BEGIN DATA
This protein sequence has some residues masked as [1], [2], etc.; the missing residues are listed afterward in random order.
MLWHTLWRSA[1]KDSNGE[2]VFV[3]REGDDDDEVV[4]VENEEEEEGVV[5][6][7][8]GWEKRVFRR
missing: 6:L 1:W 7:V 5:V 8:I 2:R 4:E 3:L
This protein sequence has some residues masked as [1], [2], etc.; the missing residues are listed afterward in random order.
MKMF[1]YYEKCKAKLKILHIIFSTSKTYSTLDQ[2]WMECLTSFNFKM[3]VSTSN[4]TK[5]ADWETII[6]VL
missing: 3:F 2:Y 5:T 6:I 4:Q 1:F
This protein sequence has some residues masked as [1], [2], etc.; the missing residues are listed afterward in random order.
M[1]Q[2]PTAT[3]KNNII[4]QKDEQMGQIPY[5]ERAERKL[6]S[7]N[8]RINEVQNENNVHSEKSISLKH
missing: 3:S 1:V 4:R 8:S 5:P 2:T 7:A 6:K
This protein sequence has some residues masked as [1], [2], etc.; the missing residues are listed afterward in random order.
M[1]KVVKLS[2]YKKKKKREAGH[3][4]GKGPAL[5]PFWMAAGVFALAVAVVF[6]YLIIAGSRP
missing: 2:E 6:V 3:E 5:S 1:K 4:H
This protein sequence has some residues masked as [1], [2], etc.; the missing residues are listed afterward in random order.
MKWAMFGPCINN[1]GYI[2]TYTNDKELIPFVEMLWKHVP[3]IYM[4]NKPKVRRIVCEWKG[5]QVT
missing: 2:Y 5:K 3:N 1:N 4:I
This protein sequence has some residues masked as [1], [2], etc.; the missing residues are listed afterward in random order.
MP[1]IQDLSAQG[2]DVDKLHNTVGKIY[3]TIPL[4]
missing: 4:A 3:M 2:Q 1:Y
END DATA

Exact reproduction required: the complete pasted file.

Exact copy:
This protein sequence has some residues masked as [1], [2], etc.; the missing residues are listed afterward in random order.
MLWHTLWRSA[1]KDSNGE[2]VFV[3]REGDDDDEVV[4]VENEEEEEGVV[5][6][7][8]GWEKRVFRR
missing: 6:L 1:W 7:V 5:V 8:I 2:R 4:E 3:L
This protein sequence has some residues masked as [1], [2], etc.; the missing residues are listed afterward in random order.
MKMF[1]YYEKCKAKLKILHIIFSTSKTYSTLDQ[2]WMECLTSFNFKM[3]VSTSN[4]TK[5]ADWETII[6]VL
missing: 3:F 2:Y 5:T 6:I 4:Q 1:F
This protein sequence has some residues masked as [1], [2], etc.; the missing residues are listed afterward in random order.
M[1]Q[2]PTAT[3]KNNII[4]QKDEQMGQIPY[5]ERAERKL[6]S[7]N[8]RINEVQNENNVHSEKSISLKH
missing: 3:S 1:V 4:R 8:S 5:P 2:T 7:A 6:K
This protein sequence has some residues masked as [1], [2], etc.; the missing residues are listed afterward in random order.
M[1]KVVKLS[2]YKKKKKREAGH[3][4]GKGPAL[5]PFWMAAGVFALAVAVVF[6]YLIIAGSRP
missing: 2:E 6:V 3:E 5:S 1:K 4:H
This protein sequence has some residues masked as [1], [2], etc.; the missing residues are listed afterward in random order.
MKWAMFGPCINN[1]GYI[2]TYTNDKELIPFVEMLWKHVP[3]IYM[4]NKPKVRRIVCEWKG[5]QVT
missing: 2:Y 5:K 3:N 1:N 4:I
This protein sequence has some residues masked as [1], [2], etc.; the missing residues are listed afterward in random order.
MP[1]IQDLSAQG[2]DVDKLHNTVGKIY[3]TIPL[4]
missing: 4:A 3:M 2:Q 1:Y